Since being reunited with my best mates from school on Facebook, I have swapped memories, shared stories, pictures, laughs of when we were all carefree teenagers on the brink of discovering the bright new world. I often look at Facebook and Twitter and Instagram and the rest and thank them for being here; being in my life and keep me connected with the people I love the most. Yet have been darker occasions since I joined Facebook to explore its wonders of time and space since 2007. I have been a victim of cyber bullying.
What can I say about these two mind altering experiences in my life? Since the last occasion which has sadly been very recently, I have tried to put this awakening into words. Being a writer and published author, you would think that I wouldn’t have a problem describing to you this dark matter closing in on me, choking the air around me, keeping me awake at night, frightening me beyond any scary monster dreams I had as a child. But I can’t find any that can accurately report on this menace that grips you every second of the day.
The web has given us all freedom to speak, connect and discuss every matter in every corner of the world in seconds. I can talk to a best friend on the West Coast of the States like she was sitting right next to me. The world has become minute, countries, languages and culture only separated by a split second. Yesterday was the atrocious attacks in Belgium at… my newly found cyber bully paid no attention to the horror and lost life of ordinary people going about their lives only having them twisted permanently and scarred by loss. The relentless barrage of messages on Facebook just kept running like nothing had happened. Thanks to Facebook’s 48 hour policy of re-blocking unwanted contact, I was subjected to two days of attacks in my own home coming through each device; pc, iPod, phone sinking into each corner of my world making everything in it black and tarnished.
So how has the internet uncovered the beasts within normal people? I am a fan of Nick Abbott on LBC late on a Friday and Saturday night each week. He often says that if you really want to know what people are like, don’t pay attention to what they say in front of you, read what they write on the internet, then you will know what they’re really like. My cyber bully is an amateur entertainer of sorts. Someone who makes people smile, laugh and feel good about themselves and life. But there is, as I have found out, a flipside to this jollity. Put a thick blanket of privacy over the veil of what is the stage of the World Wide Web and you uncover something very sinister. Is this someone I know? Actually no, in fact, I have never met him (cyber bully number two was someone I didn’t know either) but I was a target. A pretty face on a profile picture perhaps? Men don’t have to simply disempower women in a dark alley only these days, the internet allows them to degrade us, bully us and hunt us from the comfort of their own home.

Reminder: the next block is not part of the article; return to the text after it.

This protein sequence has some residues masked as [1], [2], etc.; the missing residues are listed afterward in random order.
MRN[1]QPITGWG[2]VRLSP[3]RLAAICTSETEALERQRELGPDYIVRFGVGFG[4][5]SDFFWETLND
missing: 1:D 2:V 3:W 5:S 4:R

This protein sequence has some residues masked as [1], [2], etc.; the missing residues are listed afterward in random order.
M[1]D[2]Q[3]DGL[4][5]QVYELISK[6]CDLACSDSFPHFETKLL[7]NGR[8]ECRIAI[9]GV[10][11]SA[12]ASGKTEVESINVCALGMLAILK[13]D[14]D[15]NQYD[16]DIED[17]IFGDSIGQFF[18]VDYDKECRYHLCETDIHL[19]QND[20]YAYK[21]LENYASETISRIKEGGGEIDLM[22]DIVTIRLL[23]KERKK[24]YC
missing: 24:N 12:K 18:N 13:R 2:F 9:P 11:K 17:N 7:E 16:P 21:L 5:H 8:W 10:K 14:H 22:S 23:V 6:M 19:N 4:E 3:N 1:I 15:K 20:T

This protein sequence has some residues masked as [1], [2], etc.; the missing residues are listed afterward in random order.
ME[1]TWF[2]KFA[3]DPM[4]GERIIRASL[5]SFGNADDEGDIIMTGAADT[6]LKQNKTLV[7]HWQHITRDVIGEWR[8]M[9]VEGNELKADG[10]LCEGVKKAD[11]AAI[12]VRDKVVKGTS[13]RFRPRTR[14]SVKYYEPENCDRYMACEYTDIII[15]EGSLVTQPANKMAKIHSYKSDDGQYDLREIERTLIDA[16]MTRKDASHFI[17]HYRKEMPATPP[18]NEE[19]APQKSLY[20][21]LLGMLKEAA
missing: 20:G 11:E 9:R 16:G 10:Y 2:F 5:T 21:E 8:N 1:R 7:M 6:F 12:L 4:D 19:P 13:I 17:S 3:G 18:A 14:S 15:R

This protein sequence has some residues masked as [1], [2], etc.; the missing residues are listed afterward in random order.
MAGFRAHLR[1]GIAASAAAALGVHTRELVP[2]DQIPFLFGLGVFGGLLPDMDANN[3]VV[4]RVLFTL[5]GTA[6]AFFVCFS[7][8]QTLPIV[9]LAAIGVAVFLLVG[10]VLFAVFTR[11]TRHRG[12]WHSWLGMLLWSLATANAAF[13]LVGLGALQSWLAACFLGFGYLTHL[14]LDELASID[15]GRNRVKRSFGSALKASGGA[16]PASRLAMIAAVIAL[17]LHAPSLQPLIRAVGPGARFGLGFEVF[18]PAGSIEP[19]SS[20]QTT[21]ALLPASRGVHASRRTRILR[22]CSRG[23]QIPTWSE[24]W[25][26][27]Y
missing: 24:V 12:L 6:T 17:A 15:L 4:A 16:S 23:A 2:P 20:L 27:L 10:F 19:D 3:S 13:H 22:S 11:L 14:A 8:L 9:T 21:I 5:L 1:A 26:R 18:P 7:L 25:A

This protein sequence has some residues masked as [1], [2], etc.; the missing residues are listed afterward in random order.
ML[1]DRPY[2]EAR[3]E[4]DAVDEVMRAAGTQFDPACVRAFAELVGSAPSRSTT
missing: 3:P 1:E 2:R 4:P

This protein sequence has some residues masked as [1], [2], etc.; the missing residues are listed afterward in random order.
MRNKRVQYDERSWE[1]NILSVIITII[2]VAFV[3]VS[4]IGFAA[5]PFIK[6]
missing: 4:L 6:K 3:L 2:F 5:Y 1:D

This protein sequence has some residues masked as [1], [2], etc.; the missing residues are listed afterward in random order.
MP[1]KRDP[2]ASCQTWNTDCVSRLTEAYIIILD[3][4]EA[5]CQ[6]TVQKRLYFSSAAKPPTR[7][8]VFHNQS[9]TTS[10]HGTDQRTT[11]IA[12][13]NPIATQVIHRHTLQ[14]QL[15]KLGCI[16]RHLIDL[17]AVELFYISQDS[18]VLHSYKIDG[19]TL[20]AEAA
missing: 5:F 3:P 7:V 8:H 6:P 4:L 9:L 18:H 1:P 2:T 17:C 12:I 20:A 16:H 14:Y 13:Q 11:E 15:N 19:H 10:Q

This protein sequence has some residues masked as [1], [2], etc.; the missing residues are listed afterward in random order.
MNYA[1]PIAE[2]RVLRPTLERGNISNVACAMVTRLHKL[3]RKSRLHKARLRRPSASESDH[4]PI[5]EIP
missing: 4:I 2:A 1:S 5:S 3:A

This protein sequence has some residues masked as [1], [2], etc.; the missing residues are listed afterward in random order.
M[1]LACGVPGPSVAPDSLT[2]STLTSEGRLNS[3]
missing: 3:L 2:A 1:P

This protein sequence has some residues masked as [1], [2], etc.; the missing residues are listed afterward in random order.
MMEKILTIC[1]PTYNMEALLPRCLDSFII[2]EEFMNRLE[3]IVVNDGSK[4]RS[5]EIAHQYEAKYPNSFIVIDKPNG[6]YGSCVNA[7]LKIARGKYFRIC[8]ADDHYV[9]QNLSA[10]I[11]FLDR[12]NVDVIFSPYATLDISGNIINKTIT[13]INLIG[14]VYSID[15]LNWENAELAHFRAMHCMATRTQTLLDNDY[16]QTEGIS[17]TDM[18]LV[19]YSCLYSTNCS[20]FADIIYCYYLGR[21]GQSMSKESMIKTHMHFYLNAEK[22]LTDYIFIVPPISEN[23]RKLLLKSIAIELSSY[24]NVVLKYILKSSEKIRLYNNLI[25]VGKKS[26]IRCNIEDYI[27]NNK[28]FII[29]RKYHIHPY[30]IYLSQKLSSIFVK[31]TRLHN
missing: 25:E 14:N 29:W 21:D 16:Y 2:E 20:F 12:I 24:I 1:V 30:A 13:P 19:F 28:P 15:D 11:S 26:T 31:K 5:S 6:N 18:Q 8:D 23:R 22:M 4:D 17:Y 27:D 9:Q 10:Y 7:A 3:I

Shockingly enough, in this day and age, it is not just our children who are being targeted by cyberbullies, despite the horrifying statistics that show more than 1 on 3 teenagers have been victims of cyber bullying. It is just as much an epidemic in the adult arena as it is in the playground. Adult cyber bullying is on the increase, and recent studies have shown that these are specific behavioural disorders in adults especially where repeated harassment has taken place despite the victim asking the bully to stop, inform Facebook and even contact the police, adult cyber bullies tend to see these requests to stop as an open door for more taunting and humiliating behaviour. If you’re bully refuses to let go even after you have told them to stop, here is what you need to do;
We need to tackle this head on and the first thing we need to do is talk about it, even if you think what’s happen to you is silly or nothing. It is these little incidences that lead to more severe events so even if you think you’re being over dramatic about it, you still need to tell someone.
OK, let’s be clear as to what cyber bullying is:
Sending mean messages or threats to a person’s email account or cell phone
Spreading rumours online or through texts
Posting hurtful or threatening messages on social networking sites or web pages